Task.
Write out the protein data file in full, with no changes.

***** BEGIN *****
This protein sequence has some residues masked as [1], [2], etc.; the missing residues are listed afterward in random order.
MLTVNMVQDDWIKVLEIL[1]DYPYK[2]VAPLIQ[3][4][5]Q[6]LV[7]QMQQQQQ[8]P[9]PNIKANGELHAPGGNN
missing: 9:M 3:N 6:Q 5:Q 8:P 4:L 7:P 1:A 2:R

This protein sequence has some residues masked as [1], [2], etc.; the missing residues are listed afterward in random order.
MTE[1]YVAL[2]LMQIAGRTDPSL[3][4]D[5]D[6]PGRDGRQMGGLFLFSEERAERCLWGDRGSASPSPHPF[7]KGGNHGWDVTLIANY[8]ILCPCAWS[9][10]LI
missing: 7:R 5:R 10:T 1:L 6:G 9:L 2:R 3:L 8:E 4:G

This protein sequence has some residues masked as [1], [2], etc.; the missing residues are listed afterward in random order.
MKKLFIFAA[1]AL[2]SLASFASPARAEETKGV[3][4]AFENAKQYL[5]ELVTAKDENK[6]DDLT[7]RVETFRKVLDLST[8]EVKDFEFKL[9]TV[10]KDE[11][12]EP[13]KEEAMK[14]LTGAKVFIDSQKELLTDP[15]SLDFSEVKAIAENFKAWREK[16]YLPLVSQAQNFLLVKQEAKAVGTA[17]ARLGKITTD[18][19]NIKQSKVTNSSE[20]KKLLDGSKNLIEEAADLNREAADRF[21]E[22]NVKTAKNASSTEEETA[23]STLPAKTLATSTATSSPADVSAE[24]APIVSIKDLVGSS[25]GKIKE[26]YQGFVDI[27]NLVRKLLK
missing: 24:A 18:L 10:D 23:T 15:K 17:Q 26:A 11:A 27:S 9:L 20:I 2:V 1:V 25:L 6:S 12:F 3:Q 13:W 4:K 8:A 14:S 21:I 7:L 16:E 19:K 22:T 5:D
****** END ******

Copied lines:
This protein sequence has some residues masked as [1], [2], etc.; the missing residues are listed afterward in random order.
MLTVNMVQDDWIKVLEIL[1]DYPYK[2]VAPLIQ[3][4][5]Q[6]LV[7]QMQQQQQ[8]P[9]PNIKANGELHAPGGNN
missing: 9:M 3:N 6:Q 5:Q 8:P 4:L 7:P 1:A 2:R

This protein sequence has some residues masked as [1], [2], etc.; the missing residues are listed afterward in random order.
MTE[1]YVAL[2]LMQIAGRTDPSL[3][4]D[5]D[6]PGRDGRQMGGLFLFSEERAERCLWGDRGSASPSPHPF[7]KGGNHGWDVTLIANY[8]ILCPCAWS[9][10]LI
missing: 7:R 5:R 10:T 1:L 6:G 9:L 2:R 3:L 8:E 4:G

This protein sequence has some residues masked as [1], [2], etc.; the missing residues are listed afterward in random order.
MKKLFIFAA[1]AL[2]SLASFASPARAEETKGV[3][4]AFENAKQYL[5]ELVTAKDENK[6]DDLT[7]RVETFRKVLDLST[8]EVKDFEFKL[9]TV[10]KDE[11][12]EP[13]KEEAMK[14]LTGAKVFIDSQKELLTDP[15]SLDFSEVKAIAENFKAWREK[16]YLPLVSQAQNFLLVKQEAKAVGTA[17]ARLGKITTD[18][19]NIKQSKVTNSSE[20]KKLLDGSKNLIEEAADLNREAADRF[21]E[22]NVKTAKNASSTEEETA[23]STLPAKTLATSTATSSPADVSAE[24]APIVSIKDLVGSS[25]GKIKE[26]YQGFVDI[27]NLVRKLLK
missing: 24:A 18:L 10:D 23:T 15:K 17:Q 26:A 11:A 27:S 9:L 20:I 2:V 1:V 25:L 6:S 12:F 3:Q 13:W 4:K 8:A 14:S 21:I 7:L 16:E 19:K 22:T 5:D